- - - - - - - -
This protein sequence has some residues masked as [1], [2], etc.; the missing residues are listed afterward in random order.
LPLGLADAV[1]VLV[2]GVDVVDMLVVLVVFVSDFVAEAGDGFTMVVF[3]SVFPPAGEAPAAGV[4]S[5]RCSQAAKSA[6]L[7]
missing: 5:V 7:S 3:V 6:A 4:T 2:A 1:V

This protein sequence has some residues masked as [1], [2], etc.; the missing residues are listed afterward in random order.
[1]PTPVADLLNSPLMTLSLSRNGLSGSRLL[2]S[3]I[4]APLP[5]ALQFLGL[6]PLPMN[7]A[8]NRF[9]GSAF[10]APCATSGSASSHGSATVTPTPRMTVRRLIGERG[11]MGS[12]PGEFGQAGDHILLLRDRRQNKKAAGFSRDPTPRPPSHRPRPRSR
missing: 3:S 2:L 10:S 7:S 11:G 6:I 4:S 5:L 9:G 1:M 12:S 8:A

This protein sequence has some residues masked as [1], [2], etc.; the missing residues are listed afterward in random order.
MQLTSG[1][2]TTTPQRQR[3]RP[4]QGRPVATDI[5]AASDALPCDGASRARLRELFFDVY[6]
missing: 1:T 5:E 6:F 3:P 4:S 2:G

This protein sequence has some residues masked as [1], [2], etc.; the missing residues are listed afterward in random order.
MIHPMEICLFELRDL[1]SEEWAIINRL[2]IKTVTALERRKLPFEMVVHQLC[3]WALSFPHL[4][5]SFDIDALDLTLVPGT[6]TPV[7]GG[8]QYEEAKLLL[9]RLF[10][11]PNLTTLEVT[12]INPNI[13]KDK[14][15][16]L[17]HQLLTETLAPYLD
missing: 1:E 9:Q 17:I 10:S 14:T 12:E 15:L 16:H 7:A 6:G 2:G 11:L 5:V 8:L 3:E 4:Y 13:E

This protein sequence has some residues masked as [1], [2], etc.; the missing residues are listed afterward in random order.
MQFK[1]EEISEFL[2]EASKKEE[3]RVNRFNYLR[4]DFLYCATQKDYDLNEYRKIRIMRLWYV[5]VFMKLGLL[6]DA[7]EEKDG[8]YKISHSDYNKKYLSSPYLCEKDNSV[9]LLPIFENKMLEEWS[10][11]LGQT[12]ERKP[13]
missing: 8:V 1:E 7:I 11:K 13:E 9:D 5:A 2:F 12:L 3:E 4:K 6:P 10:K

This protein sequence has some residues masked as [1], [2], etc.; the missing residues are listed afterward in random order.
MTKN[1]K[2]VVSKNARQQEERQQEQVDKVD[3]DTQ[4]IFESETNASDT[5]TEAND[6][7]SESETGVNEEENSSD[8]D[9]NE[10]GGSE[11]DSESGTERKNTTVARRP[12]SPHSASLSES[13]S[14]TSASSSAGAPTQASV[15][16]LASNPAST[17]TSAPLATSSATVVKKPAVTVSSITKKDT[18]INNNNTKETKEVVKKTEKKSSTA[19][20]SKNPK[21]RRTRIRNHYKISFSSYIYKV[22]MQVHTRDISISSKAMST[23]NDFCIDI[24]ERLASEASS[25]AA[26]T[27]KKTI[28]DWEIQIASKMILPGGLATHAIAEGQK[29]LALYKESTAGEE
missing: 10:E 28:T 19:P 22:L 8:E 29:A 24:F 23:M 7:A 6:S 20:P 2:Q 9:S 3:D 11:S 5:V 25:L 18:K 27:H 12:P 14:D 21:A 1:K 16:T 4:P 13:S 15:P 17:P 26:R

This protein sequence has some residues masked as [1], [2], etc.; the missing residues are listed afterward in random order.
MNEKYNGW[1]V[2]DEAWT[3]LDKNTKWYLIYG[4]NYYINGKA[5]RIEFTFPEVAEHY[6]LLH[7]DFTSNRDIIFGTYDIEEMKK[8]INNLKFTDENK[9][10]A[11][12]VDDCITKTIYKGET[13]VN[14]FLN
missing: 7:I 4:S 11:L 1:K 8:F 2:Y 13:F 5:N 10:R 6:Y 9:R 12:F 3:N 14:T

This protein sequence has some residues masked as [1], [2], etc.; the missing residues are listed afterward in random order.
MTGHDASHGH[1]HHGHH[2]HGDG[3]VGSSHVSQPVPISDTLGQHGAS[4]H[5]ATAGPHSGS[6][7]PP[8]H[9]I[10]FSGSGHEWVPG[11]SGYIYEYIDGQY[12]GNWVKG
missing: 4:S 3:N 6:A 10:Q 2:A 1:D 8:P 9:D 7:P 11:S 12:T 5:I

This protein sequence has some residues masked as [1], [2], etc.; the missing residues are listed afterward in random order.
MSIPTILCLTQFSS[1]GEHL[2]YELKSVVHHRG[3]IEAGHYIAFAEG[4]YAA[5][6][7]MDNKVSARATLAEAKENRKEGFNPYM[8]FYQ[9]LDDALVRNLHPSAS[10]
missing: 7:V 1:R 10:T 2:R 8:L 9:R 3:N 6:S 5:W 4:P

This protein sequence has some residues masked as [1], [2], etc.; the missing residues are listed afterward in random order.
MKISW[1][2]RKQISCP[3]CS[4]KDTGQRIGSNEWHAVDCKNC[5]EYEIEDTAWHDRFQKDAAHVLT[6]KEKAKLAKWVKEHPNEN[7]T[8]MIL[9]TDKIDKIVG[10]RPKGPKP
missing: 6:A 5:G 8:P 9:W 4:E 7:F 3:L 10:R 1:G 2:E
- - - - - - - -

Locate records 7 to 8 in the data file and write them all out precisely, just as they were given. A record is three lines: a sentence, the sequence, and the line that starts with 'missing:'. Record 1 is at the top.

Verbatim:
This protein sequence has some residues masked as [1], [2], etc.; the missing residues are listed afterward in random order.
MNEKYNGW[1]V[2]DEAWT[3]LDKNTKWYLIYG[4]NYYINGKA[5]RIEFTFPEVAEHY[6]LLH[7]DFTSNRDIIFGTYDIEEMKK[8]INNLKFTDENK[9][10]A[11][12]VDDCITKTIYKGET[13]VN[14]FLN
missing: 7:I 4:S 11:L 1:K 8:F 2:Y 13:F 5:N 10:R 6:Y 9:R 12:F 3:N 14:T

This protein sequence has some residues masked as [1], [2], etc.; the missing residues are listed afterward in random order.
MTGHDASHGH[1]HHGHH[2]HGDG[3]VGSSHVSQPVPISDTLGQHGAS[4]H[5]ATAGPHSGS[6][7]PP[8]H[9]I[10]FSGSGHEWVPG[11]SGYIYEYIDGQY[12]GNWVKG
missing: 4:S 3:N 6:A 10:Q 2:A 1:D 8:P 9:D 7:P 11:S 12:T 5:I